“I took my father to the dentist after a few years, and he needs a lot of dental work! He has four cavities, gum disease, and a broken tooth. How did it get so bad in only a year or two? Is this common in seniors?” – Fred in Milton


Oral health is an often-overlooked aspect of wellbeing for many elderly people. According to the National Institute of Health, the age group with the highest rate of tooth decay is people over 65 who have their natural teeth. Dental care for seniors should be a priority because untreated dental problems can cause more than a tooth ache; they can also affect overall health and quality of life.

Why Seniors?

As elderly people age, they tend to lose muscle strength and dexterity. The physical act of brushing and flossing may become more than just a chore: holding a toothbrush, winding floss around fingers, opening their mouths wide, and reaching those back teeth may not be possible anymore. At the same time, gum tissue may be shrinking, leaving roots vulnerable to bacteria and decay. Teeth may also have weakened with age, leading to cracks and breaks that can be painful.

Another common issue for seniors is dry mouth, which may be due to certain medications, health conditions, and aging. With less saliva to protect teeth and gums, decay can take over quickly, requiring multiple dental procedures to correct.

Seniors with dentures that don’t fit properly may also neglect their oral health because their mouths are uncomfortable. Any time elderly people experience dental pain, they may stop eating certain foods to minimize their discomfort, which can even lead to poor nutrition.

Cleaning Up the Act

It is never too late to take care of your loved one’s teeth and gums. Here are a few easy ideas to promote dental care for seniors:

• Encourage regular brushing and flossing. A brush with soft bristles is preferable, but a smart investment in a sonic toothbrush can make cleaning teeth a breeze. If traditional floss is too difficult, you can find floss picks, floss threaders, or water flossers that may be easier to use. You or a caregiver may need to supervise brushing and flossing or even take over the duties when your loved one has difficulty with motor skills or grip.

• Dentures should be taken out and cleaned every day. Your senior should rest without dentures for at least six hours every day to allow gums time to rest and reduce sores. If your senior complains of ill-fitting dentures, he or she may need to see a denture specialist called a prosthodontist who can offer solutions for denture problems.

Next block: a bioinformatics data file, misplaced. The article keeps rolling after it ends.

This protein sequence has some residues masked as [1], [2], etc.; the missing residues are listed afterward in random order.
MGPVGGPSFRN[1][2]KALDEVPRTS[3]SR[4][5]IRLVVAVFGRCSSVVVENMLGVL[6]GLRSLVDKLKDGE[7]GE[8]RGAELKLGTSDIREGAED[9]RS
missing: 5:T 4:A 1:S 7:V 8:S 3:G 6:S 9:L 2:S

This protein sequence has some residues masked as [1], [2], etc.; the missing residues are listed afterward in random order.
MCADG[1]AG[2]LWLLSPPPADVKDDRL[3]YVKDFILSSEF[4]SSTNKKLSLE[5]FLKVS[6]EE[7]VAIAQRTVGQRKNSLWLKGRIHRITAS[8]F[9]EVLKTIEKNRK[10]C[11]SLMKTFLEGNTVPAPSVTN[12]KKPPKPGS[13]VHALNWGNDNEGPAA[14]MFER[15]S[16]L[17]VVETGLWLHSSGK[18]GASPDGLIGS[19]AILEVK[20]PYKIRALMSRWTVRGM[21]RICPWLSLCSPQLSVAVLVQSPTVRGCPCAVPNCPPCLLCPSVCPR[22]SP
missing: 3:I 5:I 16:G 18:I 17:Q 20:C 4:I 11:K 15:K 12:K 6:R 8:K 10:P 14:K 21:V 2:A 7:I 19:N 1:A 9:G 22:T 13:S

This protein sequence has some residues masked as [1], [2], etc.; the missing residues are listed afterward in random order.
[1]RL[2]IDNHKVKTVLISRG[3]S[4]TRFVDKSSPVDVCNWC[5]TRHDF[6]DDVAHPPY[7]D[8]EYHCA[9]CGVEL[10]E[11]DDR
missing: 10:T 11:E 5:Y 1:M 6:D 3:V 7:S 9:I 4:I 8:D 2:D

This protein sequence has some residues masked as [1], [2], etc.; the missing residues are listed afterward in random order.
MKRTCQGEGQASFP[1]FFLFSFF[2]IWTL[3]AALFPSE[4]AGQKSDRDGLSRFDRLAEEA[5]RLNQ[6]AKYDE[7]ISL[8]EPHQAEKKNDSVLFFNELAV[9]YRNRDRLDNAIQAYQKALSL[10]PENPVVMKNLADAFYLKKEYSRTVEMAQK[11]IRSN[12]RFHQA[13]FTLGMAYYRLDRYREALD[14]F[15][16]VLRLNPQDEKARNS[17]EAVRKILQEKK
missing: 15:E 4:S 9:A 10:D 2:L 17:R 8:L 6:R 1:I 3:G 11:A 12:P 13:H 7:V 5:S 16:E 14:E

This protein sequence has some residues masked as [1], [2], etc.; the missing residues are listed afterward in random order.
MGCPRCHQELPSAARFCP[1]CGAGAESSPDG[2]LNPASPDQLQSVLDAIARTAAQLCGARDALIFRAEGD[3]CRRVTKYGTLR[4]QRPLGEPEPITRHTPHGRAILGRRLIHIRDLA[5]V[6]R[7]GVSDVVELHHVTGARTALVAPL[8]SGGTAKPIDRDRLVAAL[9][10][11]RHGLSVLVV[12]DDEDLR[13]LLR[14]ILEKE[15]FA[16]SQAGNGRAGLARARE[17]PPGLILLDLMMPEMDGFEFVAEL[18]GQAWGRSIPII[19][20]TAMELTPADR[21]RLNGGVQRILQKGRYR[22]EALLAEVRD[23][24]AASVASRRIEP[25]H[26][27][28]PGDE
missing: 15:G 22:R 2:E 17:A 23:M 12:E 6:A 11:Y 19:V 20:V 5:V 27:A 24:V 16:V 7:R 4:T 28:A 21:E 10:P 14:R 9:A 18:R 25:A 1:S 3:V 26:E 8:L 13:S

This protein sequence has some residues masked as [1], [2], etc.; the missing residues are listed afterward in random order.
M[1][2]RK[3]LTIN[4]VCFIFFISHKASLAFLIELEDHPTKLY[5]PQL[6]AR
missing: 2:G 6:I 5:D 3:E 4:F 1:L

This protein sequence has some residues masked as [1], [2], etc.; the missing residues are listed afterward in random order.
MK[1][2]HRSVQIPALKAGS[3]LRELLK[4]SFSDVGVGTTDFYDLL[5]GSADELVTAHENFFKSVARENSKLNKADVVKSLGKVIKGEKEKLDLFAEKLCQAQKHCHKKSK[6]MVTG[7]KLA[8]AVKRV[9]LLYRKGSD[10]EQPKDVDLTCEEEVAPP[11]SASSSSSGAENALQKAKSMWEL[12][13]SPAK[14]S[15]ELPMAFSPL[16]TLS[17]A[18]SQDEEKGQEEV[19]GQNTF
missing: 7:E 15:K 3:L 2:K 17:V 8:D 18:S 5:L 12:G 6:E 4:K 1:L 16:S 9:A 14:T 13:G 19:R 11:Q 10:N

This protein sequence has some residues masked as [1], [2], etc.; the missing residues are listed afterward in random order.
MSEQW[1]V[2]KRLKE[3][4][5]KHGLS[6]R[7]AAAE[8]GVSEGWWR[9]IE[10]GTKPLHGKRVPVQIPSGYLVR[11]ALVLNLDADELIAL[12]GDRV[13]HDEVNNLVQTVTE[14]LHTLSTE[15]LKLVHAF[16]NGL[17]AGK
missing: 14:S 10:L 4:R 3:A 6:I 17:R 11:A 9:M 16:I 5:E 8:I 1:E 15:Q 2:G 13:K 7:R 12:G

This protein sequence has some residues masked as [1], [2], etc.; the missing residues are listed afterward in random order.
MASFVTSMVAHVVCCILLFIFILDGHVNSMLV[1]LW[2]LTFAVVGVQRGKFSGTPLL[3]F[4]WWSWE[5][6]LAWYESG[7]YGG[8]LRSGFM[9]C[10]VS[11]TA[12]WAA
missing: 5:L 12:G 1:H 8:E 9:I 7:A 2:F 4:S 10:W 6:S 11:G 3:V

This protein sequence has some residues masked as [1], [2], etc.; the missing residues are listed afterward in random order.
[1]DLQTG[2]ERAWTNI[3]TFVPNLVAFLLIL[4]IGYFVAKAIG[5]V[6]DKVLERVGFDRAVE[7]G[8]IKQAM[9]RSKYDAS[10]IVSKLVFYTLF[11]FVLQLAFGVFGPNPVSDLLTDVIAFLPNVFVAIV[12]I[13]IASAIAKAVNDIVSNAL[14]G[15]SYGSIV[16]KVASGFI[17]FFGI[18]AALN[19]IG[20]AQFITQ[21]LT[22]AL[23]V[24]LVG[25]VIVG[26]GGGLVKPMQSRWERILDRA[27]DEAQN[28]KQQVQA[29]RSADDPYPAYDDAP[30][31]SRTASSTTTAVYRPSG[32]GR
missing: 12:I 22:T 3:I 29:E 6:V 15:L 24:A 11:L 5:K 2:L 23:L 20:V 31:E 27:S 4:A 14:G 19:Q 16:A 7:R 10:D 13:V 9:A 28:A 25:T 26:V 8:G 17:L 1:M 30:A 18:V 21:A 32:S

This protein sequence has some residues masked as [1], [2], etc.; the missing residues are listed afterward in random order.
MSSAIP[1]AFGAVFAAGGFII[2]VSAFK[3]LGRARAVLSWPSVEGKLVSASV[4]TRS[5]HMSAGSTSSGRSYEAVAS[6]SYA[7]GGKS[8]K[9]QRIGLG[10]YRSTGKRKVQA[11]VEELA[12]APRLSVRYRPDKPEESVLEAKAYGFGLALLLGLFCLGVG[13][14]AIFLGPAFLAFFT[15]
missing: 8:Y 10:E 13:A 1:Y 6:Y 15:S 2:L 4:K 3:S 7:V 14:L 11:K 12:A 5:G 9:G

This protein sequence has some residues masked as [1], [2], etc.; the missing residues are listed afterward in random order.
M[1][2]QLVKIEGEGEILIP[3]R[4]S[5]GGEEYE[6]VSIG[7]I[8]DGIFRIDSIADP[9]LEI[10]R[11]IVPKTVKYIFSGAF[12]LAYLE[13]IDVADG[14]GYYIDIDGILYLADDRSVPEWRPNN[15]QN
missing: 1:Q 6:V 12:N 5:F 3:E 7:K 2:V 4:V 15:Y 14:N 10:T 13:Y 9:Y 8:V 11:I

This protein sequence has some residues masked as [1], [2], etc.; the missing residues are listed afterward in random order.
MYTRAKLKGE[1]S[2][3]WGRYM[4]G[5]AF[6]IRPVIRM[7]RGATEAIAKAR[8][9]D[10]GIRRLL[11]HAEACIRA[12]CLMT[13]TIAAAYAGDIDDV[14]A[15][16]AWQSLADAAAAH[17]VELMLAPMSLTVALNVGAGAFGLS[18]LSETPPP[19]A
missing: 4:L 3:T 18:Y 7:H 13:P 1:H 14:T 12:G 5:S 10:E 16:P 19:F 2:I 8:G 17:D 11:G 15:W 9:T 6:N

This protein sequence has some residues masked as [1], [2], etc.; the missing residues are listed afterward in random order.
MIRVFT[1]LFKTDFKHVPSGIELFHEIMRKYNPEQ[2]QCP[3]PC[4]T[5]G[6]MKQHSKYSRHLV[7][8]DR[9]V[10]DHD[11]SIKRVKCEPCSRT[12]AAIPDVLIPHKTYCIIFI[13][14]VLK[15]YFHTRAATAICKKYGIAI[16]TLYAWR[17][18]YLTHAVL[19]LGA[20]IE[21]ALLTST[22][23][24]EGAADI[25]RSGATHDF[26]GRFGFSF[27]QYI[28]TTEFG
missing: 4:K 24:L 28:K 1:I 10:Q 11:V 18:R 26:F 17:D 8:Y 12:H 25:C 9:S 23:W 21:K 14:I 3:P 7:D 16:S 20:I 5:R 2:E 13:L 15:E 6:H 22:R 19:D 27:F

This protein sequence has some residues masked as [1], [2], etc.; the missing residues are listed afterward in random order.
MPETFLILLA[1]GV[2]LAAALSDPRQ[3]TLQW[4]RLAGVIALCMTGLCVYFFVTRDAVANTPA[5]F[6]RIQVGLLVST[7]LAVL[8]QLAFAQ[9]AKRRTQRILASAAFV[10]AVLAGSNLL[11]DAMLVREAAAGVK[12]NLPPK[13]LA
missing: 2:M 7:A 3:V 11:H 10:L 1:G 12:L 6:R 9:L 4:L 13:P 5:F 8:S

• Regular dental exams should be scheduled for deeper cleaning and evaluation. Look for a dental practice that focuses on geriatric patients. Even seniors at a residential facility should have access to dental health professionals, and you may need to ask the facility administrators about what dental program they may have. Some dental providers have mobile practices and can go onsite to offer dental care for seniors onsite.

• Be sure to premedicate your loved one if he or she has a heart condition, anxiety, or is advised to do so by the dentist. Patients with chronic pain or dementia may also benefit from premedication.

• Combat dry mouth with regular mouth wash use or an oral spray that can moisten the tongue and gums. Chewing sugar-free gum can also stimulate saliva production. Staying hydrated is important to good oral health as well as overall physical health.

• Encourage your senior to stop smoking! Smoking and chewing tobacco can lead to oral cancer, so it is never too late to quit.

Hopefully your father has had successful dental treatments and is feeling better about his smile. Stay on top of the regular dental care, and you may be able to avoid a repeat of this experience.

Good luck!


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